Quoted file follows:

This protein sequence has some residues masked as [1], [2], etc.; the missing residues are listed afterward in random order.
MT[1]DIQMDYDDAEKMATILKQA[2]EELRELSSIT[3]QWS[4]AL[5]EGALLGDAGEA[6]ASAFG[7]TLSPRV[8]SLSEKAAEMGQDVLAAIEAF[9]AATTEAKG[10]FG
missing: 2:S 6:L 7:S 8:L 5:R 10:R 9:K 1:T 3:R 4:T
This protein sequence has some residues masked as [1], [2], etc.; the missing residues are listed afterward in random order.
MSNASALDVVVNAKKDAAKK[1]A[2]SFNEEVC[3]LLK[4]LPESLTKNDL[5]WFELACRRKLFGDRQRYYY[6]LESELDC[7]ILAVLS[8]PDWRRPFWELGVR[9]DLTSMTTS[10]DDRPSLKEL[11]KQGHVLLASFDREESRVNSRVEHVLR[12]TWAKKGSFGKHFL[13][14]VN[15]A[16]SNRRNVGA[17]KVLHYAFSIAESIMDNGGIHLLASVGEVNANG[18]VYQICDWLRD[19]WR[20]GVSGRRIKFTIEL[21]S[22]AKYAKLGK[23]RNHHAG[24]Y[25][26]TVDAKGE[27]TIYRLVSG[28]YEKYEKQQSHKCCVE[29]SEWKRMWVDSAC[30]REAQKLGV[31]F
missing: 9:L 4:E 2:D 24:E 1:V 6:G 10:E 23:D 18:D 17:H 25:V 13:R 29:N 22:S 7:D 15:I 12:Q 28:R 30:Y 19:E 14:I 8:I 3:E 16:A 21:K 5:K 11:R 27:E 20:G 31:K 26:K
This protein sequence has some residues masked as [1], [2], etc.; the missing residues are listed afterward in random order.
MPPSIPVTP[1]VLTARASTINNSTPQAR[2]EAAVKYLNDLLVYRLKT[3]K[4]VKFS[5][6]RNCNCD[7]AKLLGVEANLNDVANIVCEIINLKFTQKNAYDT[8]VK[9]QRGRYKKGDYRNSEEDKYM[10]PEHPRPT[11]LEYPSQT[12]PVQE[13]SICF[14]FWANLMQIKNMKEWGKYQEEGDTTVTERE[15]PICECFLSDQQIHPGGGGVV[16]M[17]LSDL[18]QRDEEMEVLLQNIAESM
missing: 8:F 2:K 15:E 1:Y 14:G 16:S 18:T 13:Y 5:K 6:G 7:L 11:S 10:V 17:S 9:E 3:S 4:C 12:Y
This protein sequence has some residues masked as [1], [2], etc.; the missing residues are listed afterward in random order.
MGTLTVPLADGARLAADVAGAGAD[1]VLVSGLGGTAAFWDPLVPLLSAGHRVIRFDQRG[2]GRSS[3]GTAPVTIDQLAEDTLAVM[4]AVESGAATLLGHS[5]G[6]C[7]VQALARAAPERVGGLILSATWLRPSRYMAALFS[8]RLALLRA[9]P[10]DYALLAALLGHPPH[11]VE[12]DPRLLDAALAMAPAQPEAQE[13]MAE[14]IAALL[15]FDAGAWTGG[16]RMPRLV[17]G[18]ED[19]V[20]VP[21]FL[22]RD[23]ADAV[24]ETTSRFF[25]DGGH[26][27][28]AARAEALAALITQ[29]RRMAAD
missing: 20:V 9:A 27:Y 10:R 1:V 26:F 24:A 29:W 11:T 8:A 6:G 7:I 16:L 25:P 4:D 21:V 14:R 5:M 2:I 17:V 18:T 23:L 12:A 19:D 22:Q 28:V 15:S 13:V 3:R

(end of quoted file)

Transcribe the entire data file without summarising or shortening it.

This protein sequence has some residues masked as [1], [2], etc.; the missing residues are listed afterward in random order.
MT[1]DIQMDYDDAEKMATILKQA[2]EELRELSSIT[3]QWS[4]AL[5]EGALLGDAGEA[6]ASAFG[7]TLSPRV[8]SLSEKAAEMGQDVLAAIEAF[9]AATTEAKG[10]FG
missing: 2:S 6:L 7:S 8:L 5:R 10:R 9:K 1:T 3:R 4:T
This protein sequence has some residues masked as [1], [2], etc.; the missing residues are listed afterward in random order.
MSNASALDVVVNAKKDAAKK[1]A[2]SFNEEVC[3]LLK[4]LPESLTKNDL[5]WFELACRRKLFGDRQRYYY[6]LESELDC[7]ILAVLS[8]PDWRRPFWELGVR[9]DLTSMTTS[10]DDRPSLKEL[11]KQGHVLLASFDREESRVNSRVEHVLR[12]TWAKKGSFGKHFL[13][14]VN[15]A[16]SNRRNVGA[17]KVLHYAFSIAESIMDNGGIHLLASVGEVNANG[18]VYQICDWLRD[19]WR[20]GVSGRRIKFTIEL[21]S[22]AKYAKLGK[23]RNHHAG[24]Y[25][26]TVDAKGE[27]TIYRLVSG[28]YEKYEKQQSHKCCVE[29]SEWKRMWVDSAC[30]REAQKLGV[31]F
missing: 9:L 4:E 2:D 24:E 1:V 6:G 10:E 23:D 18:D 17:H 25:V 13:R 29:N 22:S 7:D 15:I 12:Q 28:R 30:Y 19:E 14:I 8:I 3:E 16:A 21:K 5:K 11:R 27:E 20:G 31:K 26:K
This protein sequence has some residues masked as [1], [2], etc.; the missing residues are listed afterward in random order.
MPPSIPVTP[1]VLTARASTINNSTPQAR[2]EAAVKYLNDLLVYRLKT[3]K[4]VKFS[5][6]RNCNCD[7]AKLLGVEANLNDVANIVCEIINLKFTQKNAYDT[8]VK[9]QRGRYKKGDYRNSEEDKYM[10]PEHPRPT[11]LEYPSQT[12]PVQE[13]SICF[14]FWANLMQIKNMKEWGKYQEEGDTTVTERE[15]PICECFLSDQQIHPGGGGVV[16]M[17]LSDL[18]QRDEEMEVLLQNIAESM
missing: 8:F 2:K 15:E 1:Y 14:G 16:S 18:T 13:Y 5:K 6:G 7:L 11:S 10:V 17:S 9:E 3:S 4:C 12:Y
This protein sequence has some residues masked as [1], [2], etc.; the missing residues are listed afterward in random order.
MGTLTVPLADGARLAADVAGAGAD[1]VLVSGLGGTAAFWDPLVPLLSAGHRVIRFDQRG[2]GRSS[3]GTAPVTIDQLAEDTLAVM[4]AVESGAATLLGHS[5]G[6]C[7]VQALARAAPERVGGLILSATWLRPSRYMAALFS[8]RLALLRA[9]P[10]DYALLAALLGHPPH[11]VE[12]DPRLLDAALAMAPAQPEAQE[13]MAE[14]IAALL[15]FDAGAWTGG[16]RMPRLV[17]G[18]ED[19]V[20]VP[21]FL[22]RD[23]ADAV[24]ETTSRFF[25]DGGH[26][27][28]AARAEALAALITQ[29]RRMAAD
missing: 20:V 9:A 27:Y 10:R 1:V 26:F 24:A 29:W 11:T 8:A 6:G 7:I 16:L 25:P 4:D 21:V 14:R 5:M 2:I 17:V 18:T 23:L 12:A 19:D 22:Q 28:V 15:S 13:V 3:R